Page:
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MAMA Adds More Top Space Leaders to North American Space Summit Lineup

MAMA Adds More Top Space Leaders to North American Space Summit Lineup

Retired U.S. Army Lt. Gen. Joseph Kellogg Jr., Lockheed Martin Space’s Stacey DeFore and Rhodium Scientific’s Olivia G. Holzhaus Have Been Added to This Year’s Summit

Sterling Heights, Michigan, September 12, 2022 – The Michigan Aerospace Manufacturers Association will welcome more top space leaders to its fifth annual North American Space Summit Oct. 2-4 in Traverse City, Michigan.

Former U.S. Army Lt. Gen Joseph Kellogg Jr., Lockheed Martin Space’s Stacey DeFore and Rhodium Scientific Corporation founder and CEO Olivia G. Holzhaus will speak at this year’s summit. They join U.S. Space Force Director of Staff Lt. Gen. Nina Armagno as keynote speakers for the event.

“These three individuals offer a wealth of knowledge in research, defense, aerospace and entrepreneurship – key topics many of our attendees will benefit from learning more about,” MAMA Executive Director Gavin Brown said. “The North American Space Summit is aimed to offer a wide range of knowledgeable speakers and key networking opportunities to meet the needs of all who attend. I am pleased to welcome these exceptional leaders and innovators to this year’s summit.”

Kellogg is a decorated veteran of the U.S. Army where he served for more than 30 years before retiring as a lieutenant general in 2003. He spent four years in various national security roles for President Donald Trump and Vice President Mike Pence, including acting national security advisor, chief of staff and executive secretary of the National Security Council.

Earlier in his career, Kellogg commanded the Army’s 82nd Airborne Division and served tours in Vietnam, Panama and Iraq. He was awarded a Silver Star for his service, the third-highest military honor. After retirement, Kellogg served in several leadership roles in the technology and defense industries, including Oracle, CACI International and Cubic Defense Applications.

DeFore leads strategy and business development for the Lunar Exploration Campaigns of Lockheed Martin Space, which produces satellites, space probes, missile defense systems and other related items. In this role, she works to grow current and emerging markets with NASA, U.S. Department of Defense and U.S. Department of Energy, among others. She focuses on cultivating and strengthening relationships with state and federal officials, associations, academia, community, nonprofits and industry partners.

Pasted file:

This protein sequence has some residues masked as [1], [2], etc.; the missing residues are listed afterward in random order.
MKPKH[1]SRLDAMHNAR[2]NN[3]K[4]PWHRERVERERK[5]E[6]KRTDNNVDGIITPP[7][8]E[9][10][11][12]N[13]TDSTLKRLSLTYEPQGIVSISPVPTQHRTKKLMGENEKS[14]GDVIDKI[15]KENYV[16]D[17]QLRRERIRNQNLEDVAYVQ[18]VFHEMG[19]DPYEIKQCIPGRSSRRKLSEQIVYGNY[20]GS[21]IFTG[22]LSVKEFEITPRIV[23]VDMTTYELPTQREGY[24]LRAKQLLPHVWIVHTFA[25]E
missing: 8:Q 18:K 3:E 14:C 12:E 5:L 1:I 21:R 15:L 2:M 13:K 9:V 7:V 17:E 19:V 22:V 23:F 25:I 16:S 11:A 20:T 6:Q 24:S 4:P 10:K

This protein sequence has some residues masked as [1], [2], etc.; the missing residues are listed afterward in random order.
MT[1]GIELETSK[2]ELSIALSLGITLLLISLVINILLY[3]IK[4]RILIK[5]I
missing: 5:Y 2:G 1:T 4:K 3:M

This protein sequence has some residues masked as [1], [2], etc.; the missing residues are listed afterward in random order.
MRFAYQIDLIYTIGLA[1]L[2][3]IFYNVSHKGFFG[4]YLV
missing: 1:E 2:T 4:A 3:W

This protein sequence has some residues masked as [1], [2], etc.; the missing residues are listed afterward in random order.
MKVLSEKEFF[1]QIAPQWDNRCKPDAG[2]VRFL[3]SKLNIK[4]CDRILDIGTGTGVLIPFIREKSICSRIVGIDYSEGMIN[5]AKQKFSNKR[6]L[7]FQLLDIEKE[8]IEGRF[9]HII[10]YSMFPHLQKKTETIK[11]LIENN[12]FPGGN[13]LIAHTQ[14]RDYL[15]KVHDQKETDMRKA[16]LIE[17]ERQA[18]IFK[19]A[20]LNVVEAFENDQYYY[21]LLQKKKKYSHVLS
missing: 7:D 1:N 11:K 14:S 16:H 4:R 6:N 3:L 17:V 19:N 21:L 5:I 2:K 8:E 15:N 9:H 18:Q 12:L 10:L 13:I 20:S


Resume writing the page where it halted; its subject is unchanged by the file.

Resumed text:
Holzhaus is the founder and CEO of Rhodium Scientific, a biotechnology company based in Houston and focused on facilitating quality-assured biotech and biopharma testing and discovery in space. Charged with advancing the company’s low-Earth-orbit, or LEO, commercialization strategies, Olivia oversees science, engineering and quality assurance to ensure discoveries made in microgravity translate into products recognized by regulated manufacturing, consumer and life science industries. Holzhaus has positioned Rhodium as an official commercial services provider to multiple national laboratories, including the International Space Station.

The two-day summit, also known as the NASS, will feature influential leaders in aerospace, government, national security, automotive, academia and more on initiatives in new technology, capabilities, services and innovation in hypersonic materials and vehicles as well as LEO.

Hypersonic technology refers to commercial and defense applications designed to travel at minimum speeds of Mach 5, or nearly 3,800 miles per hour at sea level. Hypersonic technology has the opportunity to change numerous applications such as commercial travel, supply chain and defense initiatives. This technology has become a trending topic in the U.S. as demand for research and development ramps up to keep pace with Russia and China, which have already made key advancements.

LEO is the area just above Earth’s atmosphere, up to 1,200 miles in altitude, where the majority of satellites are found – and demand for more continues to rise. Many satellites launched into LEO are meant to improve daily life, such as voice and data communication, global Internet access, autonomous vehicle networks and weather monitoring.

For more information and to register, visit


Michigan Aerospace Manufacturers Association is a member-supported organization that serves the interests of Michigan’s aerospace and defense manufacturing firms with a single unified voice, promoting the state of Michigan’s aerospace and defense manufacturing community within the global industry. Visit for more information.

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